Finally, play confidently and trust your skill. I was competing against a team the other day that in warm-ups seemed like they were going to present quite a challenge. During the game though, they played it safe, hit gently, and didn’t serve very hard. The match was done quickly and afterwards we played a set for fun. During that set, they hit hard drives, had stronger serves, and were overall more aggressive. I asked them where that level of play was during the match and their response was, “Well, during the match it counted.” True. How you perform means something when you are keeping score, but if you are capable of playing at a high level, then why wouldn’t you when it counts? It all comes down to trust. You have to trust that your abilities will show up regardless of the situation. You have to trust that you are good and allow yourself to play that way. I know conventional paddle wisdom is to let the other team make the mistake, but I will always put my money on the team playing to win rather than playing not to lose.

A Confidence Building Activity

One way to build your confidence is to simplify the game. First, list all of the things you need to do to play well. Everything on your list has to be under your control and must be necessary for you to play your best. For example, your list may include things like:

  1. Bend my knees
  2. Stay on my toes
  3. Communicate with my partner
  4. Relax

Before games, pull out your list and ask yourself “Can I bend my knees? Can I stay on my toes?” etc… Since everything on your list is something you control and something you can do, you should be able to answer “yes” to each question. By writing it out and simplifying the game for yourself, you are creating a way to tell your mind “I can play this game.”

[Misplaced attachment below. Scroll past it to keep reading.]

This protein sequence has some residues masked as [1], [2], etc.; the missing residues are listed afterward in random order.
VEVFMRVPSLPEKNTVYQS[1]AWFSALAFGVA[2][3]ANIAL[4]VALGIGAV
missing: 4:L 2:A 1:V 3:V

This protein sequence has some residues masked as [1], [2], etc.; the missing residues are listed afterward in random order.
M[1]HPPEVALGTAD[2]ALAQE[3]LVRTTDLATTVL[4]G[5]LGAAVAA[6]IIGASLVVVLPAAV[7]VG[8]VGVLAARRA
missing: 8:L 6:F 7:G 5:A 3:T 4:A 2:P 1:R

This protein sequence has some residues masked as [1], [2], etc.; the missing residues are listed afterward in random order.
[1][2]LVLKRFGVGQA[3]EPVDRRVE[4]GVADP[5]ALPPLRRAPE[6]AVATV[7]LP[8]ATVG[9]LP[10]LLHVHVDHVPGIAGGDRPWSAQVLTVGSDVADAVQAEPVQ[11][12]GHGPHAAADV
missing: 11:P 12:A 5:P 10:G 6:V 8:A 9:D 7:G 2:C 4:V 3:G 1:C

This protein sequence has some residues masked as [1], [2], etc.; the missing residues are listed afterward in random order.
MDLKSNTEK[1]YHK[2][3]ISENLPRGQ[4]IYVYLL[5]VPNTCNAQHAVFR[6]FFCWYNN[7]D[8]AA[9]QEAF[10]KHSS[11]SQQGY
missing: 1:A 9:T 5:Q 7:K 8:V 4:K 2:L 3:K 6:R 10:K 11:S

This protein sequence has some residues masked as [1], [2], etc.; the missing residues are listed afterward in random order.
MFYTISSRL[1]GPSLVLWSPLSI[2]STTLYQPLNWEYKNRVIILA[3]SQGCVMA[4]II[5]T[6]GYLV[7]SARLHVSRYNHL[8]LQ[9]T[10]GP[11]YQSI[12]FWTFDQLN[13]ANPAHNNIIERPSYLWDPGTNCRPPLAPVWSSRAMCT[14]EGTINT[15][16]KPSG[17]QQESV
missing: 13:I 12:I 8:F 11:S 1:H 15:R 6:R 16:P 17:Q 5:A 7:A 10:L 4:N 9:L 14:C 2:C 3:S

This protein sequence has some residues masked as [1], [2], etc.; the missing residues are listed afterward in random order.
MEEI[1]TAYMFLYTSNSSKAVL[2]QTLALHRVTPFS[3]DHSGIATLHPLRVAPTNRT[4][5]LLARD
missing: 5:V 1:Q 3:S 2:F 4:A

Make it Great!

If you have questions related to mental training that you would like answered in a future issue, feel free to contact Dr. Kimball.

Dr. Aimee C. Kimball is the Director of Mental Training at the University of Pittsburgh Medical Center's Center for Sports Medicine. She received a PhD from the University of Tennessee where she specialized in sport psychology. She is an Association of Applied Sport Psychology Certified Consultant, and is a member of the American Psychological Association, the United States Olympic Committee's Sport Psychology Registry, the USA Swimming Sports Medicine Network, and the NCAA Speakers professional, collegiate, high school, recreational, and youth athletes in a variety of sports, and assists the Pittsburgh Steelers in analyzing potential draft picks and the Pittsburgh Penguins in developing their players. Currently, Dr. Kimball works with athletes, coaches, corporate leaders, and other performers to assist them in achieving success in sport and life. (412-432-3777; kimballac@upmc.edu)